Electric Frontier Foundation asks user not to use the new version of Google Desktop that searches across computers.
"Coming on the heels of serious consumer concern about government snooping into Google's search logs, it's shocking that Google expects its users to now trust it with the contents of their personal computers," said EFF Staff Attorney Kevin Bankston. "Unless you configure Google Desktop very carefully, and few people will, Google will have copies of your tax returns, love letters, business records, financial and medical files, and whatever other text-based documents the Desktop software can index. The government could then demand these personal files with only a subpoena rather than the search warrant it would need to seize the same things from your home or business, and in many cases you wouldn't even be notified in time to challenge it. Other litigants - your spouse, your business partners or rivals, whoever - could also try to cut out the middleman (you) and subpoena Google for your files."
"This Google product highlights a key privacy problem in the digital age," said Cindy Cohn, EFF's Legal Director. "Many Internet innovations involve storing personal files on a service provider's computer, but under outdated laws, consumers who want to use these new technologies have to surrender their privacy rights. If Google wants consumers to trust it to store copies of personal computer files, emails, search histories and chat logs, and still 'not be evil,' it should stand with EFF and demand that Congress update the privacy laws to better reflect life in the wired world."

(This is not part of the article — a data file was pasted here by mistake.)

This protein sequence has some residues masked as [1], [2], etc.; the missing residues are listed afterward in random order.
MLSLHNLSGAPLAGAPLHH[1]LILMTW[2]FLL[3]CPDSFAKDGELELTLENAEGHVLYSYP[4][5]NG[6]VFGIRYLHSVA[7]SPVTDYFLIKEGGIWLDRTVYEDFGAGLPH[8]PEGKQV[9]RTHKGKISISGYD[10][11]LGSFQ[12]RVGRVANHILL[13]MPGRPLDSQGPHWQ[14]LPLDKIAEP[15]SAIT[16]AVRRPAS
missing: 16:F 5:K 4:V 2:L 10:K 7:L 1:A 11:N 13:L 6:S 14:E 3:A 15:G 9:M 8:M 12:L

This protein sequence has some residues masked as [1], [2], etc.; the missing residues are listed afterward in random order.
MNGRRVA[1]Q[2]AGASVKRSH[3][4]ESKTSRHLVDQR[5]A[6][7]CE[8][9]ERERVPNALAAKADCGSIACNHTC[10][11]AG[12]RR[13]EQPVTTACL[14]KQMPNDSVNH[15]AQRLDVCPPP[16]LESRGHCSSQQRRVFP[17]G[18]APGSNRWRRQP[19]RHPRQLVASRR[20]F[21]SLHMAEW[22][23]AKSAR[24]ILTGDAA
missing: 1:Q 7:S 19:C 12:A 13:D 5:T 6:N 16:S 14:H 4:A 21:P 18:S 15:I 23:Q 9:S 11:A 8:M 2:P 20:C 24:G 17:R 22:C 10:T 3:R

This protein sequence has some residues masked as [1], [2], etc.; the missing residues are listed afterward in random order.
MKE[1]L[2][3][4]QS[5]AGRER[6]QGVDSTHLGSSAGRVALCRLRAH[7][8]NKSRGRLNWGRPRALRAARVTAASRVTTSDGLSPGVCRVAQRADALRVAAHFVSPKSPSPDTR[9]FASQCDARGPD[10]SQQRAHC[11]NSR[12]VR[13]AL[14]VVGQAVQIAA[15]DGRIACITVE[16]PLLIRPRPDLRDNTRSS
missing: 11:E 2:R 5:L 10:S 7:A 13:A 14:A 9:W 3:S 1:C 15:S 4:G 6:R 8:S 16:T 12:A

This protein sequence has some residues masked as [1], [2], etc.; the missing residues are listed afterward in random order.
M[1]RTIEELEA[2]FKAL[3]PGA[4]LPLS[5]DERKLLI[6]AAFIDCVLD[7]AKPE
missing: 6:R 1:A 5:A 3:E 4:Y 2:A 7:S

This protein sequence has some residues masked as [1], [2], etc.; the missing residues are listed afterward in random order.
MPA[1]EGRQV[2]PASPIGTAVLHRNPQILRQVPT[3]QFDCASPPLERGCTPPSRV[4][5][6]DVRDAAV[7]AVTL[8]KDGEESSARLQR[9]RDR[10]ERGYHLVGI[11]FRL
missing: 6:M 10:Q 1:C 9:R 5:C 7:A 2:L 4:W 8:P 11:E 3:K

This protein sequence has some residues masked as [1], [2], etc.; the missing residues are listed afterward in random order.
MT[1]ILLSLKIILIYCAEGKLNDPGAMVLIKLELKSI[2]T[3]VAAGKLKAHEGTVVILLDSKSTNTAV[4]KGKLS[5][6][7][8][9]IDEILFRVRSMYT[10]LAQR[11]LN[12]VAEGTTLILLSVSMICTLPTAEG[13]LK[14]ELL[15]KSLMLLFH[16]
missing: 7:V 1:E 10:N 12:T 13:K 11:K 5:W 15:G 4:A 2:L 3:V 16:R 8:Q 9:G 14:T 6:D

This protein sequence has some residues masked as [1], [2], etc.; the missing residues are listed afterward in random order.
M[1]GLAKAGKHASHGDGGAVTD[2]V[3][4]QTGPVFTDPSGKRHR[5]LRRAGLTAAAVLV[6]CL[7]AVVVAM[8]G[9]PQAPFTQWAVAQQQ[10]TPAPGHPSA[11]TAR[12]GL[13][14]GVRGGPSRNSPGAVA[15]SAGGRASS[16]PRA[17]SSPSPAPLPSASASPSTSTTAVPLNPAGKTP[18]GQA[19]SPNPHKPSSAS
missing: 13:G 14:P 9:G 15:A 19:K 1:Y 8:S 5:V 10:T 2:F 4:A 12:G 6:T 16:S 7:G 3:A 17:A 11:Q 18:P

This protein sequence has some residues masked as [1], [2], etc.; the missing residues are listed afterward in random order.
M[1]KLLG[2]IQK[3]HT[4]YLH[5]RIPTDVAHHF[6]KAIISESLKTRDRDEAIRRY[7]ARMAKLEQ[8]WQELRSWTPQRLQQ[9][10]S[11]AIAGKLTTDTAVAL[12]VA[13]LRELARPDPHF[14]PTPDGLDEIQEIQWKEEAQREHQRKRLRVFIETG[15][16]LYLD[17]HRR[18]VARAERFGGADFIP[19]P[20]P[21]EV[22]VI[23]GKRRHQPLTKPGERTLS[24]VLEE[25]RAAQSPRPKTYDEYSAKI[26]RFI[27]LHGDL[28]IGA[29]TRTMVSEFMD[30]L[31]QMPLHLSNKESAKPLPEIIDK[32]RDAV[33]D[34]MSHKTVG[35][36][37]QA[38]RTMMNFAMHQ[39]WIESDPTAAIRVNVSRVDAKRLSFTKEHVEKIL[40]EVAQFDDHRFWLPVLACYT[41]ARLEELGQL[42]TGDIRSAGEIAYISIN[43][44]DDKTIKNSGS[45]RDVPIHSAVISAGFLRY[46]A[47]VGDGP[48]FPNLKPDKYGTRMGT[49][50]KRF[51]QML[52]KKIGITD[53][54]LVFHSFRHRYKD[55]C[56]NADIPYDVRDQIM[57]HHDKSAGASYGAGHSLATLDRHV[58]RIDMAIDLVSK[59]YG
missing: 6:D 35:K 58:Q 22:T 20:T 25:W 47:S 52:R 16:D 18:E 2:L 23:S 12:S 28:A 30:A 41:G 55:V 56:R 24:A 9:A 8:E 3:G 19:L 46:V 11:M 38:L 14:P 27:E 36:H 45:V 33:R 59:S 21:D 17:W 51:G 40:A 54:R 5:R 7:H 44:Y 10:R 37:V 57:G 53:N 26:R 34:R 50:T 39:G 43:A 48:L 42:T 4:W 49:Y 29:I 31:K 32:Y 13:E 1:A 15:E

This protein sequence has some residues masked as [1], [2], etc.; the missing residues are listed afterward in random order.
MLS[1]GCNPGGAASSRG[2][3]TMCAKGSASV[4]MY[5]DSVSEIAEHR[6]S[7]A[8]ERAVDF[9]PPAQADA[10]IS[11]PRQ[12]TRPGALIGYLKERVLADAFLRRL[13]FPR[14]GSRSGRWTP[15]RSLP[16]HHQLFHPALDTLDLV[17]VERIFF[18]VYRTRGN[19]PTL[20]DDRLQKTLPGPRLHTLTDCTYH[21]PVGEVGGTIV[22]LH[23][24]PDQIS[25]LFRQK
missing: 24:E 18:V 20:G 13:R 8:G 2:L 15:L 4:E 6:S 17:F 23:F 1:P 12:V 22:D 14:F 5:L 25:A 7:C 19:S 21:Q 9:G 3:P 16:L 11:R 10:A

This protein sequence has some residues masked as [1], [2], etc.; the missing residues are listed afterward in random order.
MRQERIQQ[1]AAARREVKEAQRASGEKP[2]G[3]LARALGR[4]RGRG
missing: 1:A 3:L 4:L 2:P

The privacy issue will become more visible in the next months, as Google tries to index more from your personal files and important information and ties that to your Google account (and that account links to your name, email and your online activity). If that small immortal cookie was enough to create a big debate a couple of years ago, the new features launched by Google that are linked to your account will leave place for many speculations. Google Toolbar 4, GMail, Google Desktop, Personalized Search record information about you: the sites you visit, how often you visit them, the keywords you search for, the domains you like most. Most of thiinformationon was also recorded before, but it was tied only to a cookie easy to delete. But know you have an account (or maybe more accounts) and Google will try to find many ways to keep you logged in.
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